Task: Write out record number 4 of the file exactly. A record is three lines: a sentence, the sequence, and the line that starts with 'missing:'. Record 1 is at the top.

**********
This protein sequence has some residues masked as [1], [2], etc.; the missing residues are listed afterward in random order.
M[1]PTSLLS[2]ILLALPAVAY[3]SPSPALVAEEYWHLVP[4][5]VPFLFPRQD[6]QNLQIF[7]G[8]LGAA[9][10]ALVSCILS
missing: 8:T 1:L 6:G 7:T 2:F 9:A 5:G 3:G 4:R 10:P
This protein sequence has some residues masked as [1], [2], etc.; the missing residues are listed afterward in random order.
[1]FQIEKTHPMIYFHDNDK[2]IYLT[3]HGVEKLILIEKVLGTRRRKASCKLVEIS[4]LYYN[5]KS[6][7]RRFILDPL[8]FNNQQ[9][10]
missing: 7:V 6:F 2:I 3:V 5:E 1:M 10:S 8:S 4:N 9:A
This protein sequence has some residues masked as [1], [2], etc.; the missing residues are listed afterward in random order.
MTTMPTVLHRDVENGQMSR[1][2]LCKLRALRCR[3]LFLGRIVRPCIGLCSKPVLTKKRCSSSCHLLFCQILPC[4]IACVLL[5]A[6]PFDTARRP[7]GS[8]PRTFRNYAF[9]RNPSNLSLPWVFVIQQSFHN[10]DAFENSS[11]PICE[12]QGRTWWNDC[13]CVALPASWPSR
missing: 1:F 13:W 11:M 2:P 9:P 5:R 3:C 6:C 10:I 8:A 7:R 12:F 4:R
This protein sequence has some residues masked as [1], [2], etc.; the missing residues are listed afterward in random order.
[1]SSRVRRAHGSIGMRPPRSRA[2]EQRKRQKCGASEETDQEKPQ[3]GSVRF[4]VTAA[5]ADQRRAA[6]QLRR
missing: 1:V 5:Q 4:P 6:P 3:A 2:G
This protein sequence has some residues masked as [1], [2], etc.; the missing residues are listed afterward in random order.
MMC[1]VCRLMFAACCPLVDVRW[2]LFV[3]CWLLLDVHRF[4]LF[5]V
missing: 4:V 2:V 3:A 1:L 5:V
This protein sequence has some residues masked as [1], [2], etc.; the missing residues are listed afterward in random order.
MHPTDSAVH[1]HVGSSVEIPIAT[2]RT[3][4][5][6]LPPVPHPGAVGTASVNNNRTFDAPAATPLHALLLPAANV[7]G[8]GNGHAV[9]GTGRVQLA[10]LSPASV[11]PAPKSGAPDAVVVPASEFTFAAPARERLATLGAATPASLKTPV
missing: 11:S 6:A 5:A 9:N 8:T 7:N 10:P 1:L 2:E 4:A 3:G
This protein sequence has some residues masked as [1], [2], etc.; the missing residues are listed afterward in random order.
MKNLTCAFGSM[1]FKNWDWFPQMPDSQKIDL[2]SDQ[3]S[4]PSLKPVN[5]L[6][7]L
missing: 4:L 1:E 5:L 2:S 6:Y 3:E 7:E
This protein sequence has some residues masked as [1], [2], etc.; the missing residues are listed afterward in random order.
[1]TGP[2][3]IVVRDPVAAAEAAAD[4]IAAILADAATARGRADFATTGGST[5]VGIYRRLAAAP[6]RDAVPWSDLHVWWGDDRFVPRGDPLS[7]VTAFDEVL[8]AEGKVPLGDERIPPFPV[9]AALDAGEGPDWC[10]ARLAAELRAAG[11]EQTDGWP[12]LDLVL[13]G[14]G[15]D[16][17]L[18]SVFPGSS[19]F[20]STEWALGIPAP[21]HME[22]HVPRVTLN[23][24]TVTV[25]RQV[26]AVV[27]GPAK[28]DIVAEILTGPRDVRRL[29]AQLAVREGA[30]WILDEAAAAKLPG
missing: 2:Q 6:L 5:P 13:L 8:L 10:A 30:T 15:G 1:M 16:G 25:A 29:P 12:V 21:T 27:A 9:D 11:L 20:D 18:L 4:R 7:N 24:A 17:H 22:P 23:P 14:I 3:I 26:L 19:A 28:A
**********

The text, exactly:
This protein sequence has some residues masked as [1], [2], etc.; the missing residues are listed afterward in random order.
[1]SSRVRRAHGSIGMRPPRSRA[2]EQRKRQKCGASEETDQEKPQ[3]GSVRF[4]VTAA[5]ADQRRAA[6]QLRR
missing: 1:V 5:Q 4:P 6:P 3:A 2:G